12. Hmmm, this seems to be a good starting point... Seems to be using the Kinect 2. https://channel9.msdn.com/coding4fun/kinect/Carbonite-and-3D-print-yourself-with-the-Kinect-for-Windows-v2 Or better yet: https://channel9.msdn.com/Blogs/3D-Printing/3D-Builder-Tutorial-Part-5-3D-Scanning-with-Kinect-V2 http://video.ch9.ms/ch9/7543/27d81b6d-0ae2-4431-8016-c49810ae7543/3DBuilderTutorialPart5_high.mp4
  13. Oh and a question... Is it hand solder-able or will it need to be reflowed?
  14. Hi Jonny, it's been a long time! This is a very cool idea. Couple comments/suggestions.... - I know you are short on pins but it would be awesome to have the one fan output switchable so if you have something like the E3D type, you can turn off the head fan. - I was working on a Z probe, this would require two more pins, one for the servo PWM and the other for the probe. You mentioned Marlin, I would think this could be integrated into it assuming that the I2C pins are available and I2C can run concurrently with Marlin's primary interrupt routine. Two things I'm not sure about!
  15. https://hackaday.io/project/5023-automatic-print-ejector
  16. I didn't notice this when I first converted to the silent drivers. MS1 on all driver sockets is grounded using a 100K resistor. When there is no jumper installed this pin is GND. When there is a jumper, it is at 5V. This is contrary to the other two, MS2 and MS3. When they don't have a jumper, they are open. With a jumper they are 5V. So I think it's much simpliler than we have been on about. Solder in the full header and remove all jumpers and stab them in. This should result in CFG1 being grounded and CFG2 being open. Based on the schematic, CFG3 is not connected unless you
  17. Hmmm, very interesting. I checked the Mega's schematic and board files and there is a bridge that can be cut that disconnects the USB GND from the power GND. This MAY, REPEAT MAY prevent the Mega from running on USB power. CUT THIS AT YOUR OWN RISK. I think the worse case is that USB comm stops working but you should be able to reverse it with a blob of solder.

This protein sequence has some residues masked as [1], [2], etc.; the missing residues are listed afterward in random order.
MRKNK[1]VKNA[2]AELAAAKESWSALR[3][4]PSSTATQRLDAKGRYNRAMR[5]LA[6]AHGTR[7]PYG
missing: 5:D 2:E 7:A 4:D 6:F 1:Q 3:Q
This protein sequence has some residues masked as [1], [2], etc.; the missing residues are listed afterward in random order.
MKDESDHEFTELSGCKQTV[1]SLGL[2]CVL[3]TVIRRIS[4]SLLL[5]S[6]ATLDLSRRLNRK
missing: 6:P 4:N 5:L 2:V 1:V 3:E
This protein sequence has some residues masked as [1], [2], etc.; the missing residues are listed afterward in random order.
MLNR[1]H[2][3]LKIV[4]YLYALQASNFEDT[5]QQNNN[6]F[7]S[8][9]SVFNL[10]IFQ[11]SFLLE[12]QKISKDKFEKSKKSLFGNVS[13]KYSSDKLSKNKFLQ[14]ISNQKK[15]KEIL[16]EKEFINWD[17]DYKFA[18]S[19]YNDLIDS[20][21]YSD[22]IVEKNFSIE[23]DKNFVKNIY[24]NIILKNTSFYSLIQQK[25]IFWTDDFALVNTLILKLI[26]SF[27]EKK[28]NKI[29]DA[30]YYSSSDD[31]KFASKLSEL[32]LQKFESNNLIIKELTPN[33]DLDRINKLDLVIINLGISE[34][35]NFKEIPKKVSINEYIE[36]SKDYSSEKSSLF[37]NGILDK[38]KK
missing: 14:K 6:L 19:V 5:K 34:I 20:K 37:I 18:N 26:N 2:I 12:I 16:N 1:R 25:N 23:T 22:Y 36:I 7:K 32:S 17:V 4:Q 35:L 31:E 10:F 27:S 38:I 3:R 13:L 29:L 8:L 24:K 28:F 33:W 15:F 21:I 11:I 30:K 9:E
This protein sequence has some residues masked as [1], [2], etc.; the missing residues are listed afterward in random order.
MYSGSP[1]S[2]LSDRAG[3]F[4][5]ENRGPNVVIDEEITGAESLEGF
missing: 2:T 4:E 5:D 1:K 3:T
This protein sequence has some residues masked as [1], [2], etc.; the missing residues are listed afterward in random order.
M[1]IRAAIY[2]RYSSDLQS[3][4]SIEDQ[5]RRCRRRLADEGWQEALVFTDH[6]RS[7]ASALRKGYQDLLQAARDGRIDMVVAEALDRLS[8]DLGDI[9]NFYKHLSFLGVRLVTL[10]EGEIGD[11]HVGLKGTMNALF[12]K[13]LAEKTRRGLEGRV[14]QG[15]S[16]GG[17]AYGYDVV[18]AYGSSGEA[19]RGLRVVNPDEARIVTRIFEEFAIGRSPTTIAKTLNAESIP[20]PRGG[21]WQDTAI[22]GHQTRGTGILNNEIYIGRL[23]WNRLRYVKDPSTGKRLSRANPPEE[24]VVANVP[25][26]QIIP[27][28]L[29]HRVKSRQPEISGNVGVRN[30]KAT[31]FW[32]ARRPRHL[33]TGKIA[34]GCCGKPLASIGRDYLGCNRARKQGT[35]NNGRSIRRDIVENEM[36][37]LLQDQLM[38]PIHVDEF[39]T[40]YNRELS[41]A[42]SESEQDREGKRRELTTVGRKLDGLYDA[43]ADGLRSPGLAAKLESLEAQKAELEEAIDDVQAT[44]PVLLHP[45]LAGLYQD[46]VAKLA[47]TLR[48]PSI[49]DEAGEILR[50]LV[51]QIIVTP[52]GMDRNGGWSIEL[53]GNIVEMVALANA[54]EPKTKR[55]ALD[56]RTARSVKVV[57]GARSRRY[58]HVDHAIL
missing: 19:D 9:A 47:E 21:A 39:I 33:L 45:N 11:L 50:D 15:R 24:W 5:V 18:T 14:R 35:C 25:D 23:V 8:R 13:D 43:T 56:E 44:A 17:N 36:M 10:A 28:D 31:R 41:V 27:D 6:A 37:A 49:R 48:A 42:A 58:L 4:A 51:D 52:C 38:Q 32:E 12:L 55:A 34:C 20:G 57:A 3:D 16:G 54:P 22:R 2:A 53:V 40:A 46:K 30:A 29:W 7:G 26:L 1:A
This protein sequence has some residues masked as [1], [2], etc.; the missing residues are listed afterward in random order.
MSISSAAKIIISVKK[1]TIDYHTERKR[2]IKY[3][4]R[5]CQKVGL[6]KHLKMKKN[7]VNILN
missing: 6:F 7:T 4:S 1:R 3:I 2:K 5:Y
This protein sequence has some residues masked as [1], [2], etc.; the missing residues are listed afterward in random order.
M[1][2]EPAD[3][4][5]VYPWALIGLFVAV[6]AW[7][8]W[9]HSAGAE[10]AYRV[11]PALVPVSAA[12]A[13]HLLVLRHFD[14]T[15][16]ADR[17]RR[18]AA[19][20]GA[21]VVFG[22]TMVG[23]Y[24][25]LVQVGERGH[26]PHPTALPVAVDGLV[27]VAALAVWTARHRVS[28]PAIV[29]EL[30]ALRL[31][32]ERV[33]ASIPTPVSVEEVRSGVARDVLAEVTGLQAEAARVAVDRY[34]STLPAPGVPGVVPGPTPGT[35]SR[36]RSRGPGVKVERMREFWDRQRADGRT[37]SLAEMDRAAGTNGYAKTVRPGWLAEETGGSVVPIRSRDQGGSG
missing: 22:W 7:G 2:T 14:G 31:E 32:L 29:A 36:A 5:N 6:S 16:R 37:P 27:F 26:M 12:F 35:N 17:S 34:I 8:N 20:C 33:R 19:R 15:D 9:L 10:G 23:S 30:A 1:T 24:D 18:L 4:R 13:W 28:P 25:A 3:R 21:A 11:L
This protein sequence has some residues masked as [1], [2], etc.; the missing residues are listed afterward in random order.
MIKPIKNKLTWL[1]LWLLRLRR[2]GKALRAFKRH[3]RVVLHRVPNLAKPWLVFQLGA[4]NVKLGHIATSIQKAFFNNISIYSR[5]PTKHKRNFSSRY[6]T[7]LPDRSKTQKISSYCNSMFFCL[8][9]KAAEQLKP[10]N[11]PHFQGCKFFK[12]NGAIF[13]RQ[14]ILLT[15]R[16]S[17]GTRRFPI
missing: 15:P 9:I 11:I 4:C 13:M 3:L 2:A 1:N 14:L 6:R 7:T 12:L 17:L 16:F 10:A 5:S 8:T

18. I think that page is incorrect. As far as I know, USB power goes directly to the Arduino's USB port. If there is a jumper to disconnect it, it would be on the Arduino. As far as I know, there is no such jumper on the Arduino.
  19. UMO or UM2? There is no such jumper for the UMO but you can unsolder/solder some things on the Arduino to disconnect the USB power so it doesn't power the electronics when the USB is plugged in. http://ultimaker.ipbhost.com/uploads/gallery/album_699/gallery_33216_699_3303656.jpg
  20. Also, are you sure the heater isn't "full on" indicated by a solid light on the shield. Place the printer on a shiny surface and dim the lights, you should see the LED pulsing if it isn't "full on". If it is "full on" and the temp isn't at the set point, no amount of PID tuning will fix it.
  21. The "load" on the hotend impacts the PID loop's ability to maintain the temp as does the hotend design. http://reprap.org/wiki/PID_Tuning The other issue might be that the 24V heater may not generate enough heat at 19V for your configuration. You would see this as a solid, always on LED for the heater when the temp drops. Check all heater connections to make sure you aren't losing power in a bad connection. This will show up as heat in the connection which can destroy the connector or worse....
  22. Did you check the fan at the same distance from the bed as the print test? Is the bed heated? Did you retune the PID when you switched to the e3d hotend? Is your E3D heater 12V or 24V?